Part of what makes a profession a profession—and not just a job—is that a professional is, or should always be, trying to grow in their job knowledge and skills. For me, part of this growth process involves lots and lots of reading. The web has exploded the availability of professional reading for crime analysts.
A while back I posted on using Google Alerts to search the web for news stories that interest you. Tools like Google Alerts, RSS feeds and email lists can generate tons of articles that you need to read. For me, I find that my workflow is best if I segregate activities like professional reading to certain times of the workday. But it seems like new stuff to read comes at me all throughout the workday. How best to generate a reading list for later in an easy, non-intrusive manner?
I found a cool new tool a couple of months ago that has really helped me to manage my reading list. This tool is Instapaper.
Instapaper bills itself as “A simple tool to save web pages for reading later.” If you have a long article you want to save for later, you can save it to Instapaper and go back to it later without having to keep up with a long, obscure URL.
Even better is the ability to strip out all the ads, irrelevant graphics and such and just read a simplified text version of your saved web page. This feature works hand in hand with the Instapaper iPhone app which can download your saved links for reading on your iPhone or iPad should you want to do your reading on these devices.
Part of what makes something like Instapaper useful, is the ease of getting your reading materials into it. This is an area where Instapaper really shines, you can install a bookmarklet in your web browser so when you find a page you want to save, you click the bookmarklet and the page is automatically added to your Instapaper account. You can also use the “Send To” function in Google Reader (one of my favorite ways to add items to Instapaper) or even email a URL or long email to Instapaper to get the articles into your account.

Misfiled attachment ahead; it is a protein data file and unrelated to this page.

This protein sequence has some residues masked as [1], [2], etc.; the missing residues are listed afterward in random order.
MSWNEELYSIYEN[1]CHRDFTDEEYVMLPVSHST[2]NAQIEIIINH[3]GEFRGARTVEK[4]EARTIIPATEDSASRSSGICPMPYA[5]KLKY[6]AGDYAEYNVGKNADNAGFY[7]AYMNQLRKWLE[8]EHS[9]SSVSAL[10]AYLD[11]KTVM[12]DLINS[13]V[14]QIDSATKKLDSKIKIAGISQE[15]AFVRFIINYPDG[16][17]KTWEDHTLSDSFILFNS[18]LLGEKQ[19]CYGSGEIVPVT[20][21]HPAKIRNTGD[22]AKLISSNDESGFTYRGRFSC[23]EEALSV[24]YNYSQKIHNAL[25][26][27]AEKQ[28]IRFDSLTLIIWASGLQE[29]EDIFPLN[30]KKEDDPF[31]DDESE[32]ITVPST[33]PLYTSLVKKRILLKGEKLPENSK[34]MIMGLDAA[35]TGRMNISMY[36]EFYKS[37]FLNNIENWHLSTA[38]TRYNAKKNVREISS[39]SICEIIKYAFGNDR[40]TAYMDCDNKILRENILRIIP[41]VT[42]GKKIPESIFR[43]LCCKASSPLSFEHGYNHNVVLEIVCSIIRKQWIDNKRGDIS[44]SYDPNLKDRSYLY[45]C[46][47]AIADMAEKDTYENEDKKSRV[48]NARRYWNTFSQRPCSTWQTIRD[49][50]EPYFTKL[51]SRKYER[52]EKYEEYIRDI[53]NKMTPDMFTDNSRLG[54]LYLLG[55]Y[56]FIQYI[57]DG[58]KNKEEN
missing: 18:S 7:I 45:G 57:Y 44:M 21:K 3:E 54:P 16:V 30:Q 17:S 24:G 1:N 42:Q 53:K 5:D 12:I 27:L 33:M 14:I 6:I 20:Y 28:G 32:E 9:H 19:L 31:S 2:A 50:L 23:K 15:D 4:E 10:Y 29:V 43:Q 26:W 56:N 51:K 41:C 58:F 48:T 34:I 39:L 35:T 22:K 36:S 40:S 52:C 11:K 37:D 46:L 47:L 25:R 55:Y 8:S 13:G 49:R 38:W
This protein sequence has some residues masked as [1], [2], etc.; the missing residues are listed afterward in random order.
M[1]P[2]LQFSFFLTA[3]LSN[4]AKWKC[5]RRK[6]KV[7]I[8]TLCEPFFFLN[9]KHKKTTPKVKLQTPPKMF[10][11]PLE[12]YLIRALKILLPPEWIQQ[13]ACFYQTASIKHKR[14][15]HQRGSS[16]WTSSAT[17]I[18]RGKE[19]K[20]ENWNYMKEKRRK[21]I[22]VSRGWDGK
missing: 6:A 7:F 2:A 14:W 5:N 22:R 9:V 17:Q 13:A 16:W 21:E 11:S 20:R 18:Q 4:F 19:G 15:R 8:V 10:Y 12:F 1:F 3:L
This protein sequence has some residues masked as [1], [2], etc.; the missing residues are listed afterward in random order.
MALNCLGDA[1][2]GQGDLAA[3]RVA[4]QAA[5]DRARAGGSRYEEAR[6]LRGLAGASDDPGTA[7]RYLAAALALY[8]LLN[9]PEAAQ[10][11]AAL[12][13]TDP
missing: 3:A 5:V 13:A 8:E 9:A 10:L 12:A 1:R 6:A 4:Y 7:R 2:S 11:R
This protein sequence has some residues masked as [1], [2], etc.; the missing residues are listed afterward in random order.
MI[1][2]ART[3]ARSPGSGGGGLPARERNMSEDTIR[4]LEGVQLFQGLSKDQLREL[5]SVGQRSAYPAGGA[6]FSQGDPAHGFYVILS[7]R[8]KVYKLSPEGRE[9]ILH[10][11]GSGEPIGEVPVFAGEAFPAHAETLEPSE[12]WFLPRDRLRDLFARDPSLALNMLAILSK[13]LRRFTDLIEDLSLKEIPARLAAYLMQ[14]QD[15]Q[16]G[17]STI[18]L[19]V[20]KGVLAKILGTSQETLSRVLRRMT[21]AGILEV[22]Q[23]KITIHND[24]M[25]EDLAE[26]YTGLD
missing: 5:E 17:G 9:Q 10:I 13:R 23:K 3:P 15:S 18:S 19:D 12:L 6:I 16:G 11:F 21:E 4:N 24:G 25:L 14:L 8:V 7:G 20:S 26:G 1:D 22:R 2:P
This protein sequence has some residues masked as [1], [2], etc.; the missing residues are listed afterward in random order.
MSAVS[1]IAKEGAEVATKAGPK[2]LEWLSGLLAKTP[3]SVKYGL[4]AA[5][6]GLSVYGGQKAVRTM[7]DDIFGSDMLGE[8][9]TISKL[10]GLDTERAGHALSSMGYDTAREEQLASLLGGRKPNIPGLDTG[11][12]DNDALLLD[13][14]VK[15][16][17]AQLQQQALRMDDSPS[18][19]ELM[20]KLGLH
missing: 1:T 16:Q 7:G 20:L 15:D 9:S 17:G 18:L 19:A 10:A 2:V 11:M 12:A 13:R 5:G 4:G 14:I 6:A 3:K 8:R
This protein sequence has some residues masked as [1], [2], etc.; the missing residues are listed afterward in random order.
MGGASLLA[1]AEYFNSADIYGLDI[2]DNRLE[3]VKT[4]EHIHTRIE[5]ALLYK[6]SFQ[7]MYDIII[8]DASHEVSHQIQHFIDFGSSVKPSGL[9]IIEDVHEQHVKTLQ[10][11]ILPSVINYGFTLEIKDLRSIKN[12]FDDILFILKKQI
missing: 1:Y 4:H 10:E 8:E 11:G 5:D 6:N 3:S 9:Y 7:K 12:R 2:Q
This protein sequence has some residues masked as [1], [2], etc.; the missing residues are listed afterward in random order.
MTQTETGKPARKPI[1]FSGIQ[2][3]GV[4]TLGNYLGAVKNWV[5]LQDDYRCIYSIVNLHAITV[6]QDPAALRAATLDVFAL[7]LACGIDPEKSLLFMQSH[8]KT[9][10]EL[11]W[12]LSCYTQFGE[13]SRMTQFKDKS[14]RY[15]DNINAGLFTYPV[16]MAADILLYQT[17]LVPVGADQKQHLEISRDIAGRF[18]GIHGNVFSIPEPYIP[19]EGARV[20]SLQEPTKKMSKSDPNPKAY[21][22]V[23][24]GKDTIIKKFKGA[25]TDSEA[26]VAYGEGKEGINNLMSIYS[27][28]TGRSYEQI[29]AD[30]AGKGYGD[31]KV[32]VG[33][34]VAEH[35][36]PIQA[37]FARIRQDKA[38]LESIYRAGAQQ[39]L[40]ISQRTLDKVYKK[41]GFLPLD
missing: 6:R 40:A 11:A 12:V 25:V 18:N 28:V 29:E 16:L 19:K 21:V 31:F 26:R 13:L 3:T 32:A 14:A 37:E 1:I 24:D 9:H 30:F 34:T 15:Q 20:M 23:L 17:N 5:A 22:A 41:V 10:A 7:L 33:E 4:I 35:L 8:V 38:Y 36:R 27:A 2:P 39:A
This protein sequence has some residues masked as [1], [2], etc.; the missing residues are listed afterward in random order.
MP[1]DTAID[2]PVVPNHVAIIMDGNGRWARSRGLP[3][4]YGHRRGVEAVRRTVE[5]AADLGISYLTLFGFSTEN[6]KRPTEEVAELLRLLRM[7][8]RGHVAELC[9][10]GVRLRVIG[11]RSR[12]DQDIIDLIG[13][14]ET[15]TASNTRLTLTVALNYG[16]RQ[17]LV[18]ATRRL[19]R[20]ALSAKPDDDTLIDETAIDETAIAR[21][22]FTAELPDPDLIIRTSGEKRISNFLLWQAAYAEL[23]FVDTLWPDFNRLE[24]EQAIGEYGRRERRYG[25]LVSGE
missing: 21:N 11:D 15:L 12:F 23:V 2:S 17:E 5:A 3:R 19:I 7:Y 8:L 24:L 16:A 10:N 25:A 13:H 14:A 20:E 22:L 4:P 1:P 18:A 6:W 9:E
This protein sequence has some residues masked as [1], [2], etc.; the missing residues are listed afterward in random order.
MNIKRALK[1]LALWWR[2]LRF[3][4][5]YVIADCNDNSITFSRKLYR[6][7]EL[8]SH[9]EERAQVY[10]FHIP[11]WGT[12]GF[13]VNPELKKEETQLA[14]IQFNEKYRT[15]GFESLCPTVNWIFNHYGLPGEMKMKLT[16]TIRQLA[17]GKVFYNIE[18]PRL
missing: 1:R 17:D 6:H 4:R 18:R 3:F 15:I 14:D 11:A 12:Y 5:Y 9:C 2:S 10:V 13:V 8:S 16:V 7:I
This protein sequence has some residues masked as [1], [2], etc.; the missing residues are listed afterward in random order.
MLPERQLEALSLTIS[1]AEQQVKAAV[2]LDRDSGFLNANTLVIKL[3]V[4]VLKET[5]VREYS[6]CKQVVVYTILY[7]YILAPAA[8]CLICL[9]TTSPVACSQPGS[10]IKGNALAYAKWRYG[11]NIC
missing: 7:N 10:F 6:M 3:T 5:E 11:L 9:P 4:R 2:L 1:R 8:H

Once you’ve added articles to your account there are a number of ways to read your items. You can organize your articles into folders, “star” the important ones or your favorites and even subscribe to an RSS feed of them. You can view the original article with all the formatting or the text view. You can also download or send a Kindle or other ebook reader file to your ebook reader for reading on those devices.
Instapaper has a couple of companion iPhone apps as well. Both a free one and a fuller featured paid app. Both iPhone apps have the ability to save your items for offline reading in case you’re in an area where Internet bandwidth is limited or you’re in airplane mode. The paid app has so many additional features such as folders, Twitter/Tumblr integration and more articles that I gladly plunked down the $4.99 for it.
Instapaper has been a great way for me to organize and keep up with my professional reading.
Scott Dickson is a crime analyst in Killeen, Texas. He blogs at The Crime Analyst’s Blog and can be reached via email at firstname.lastname@example.org
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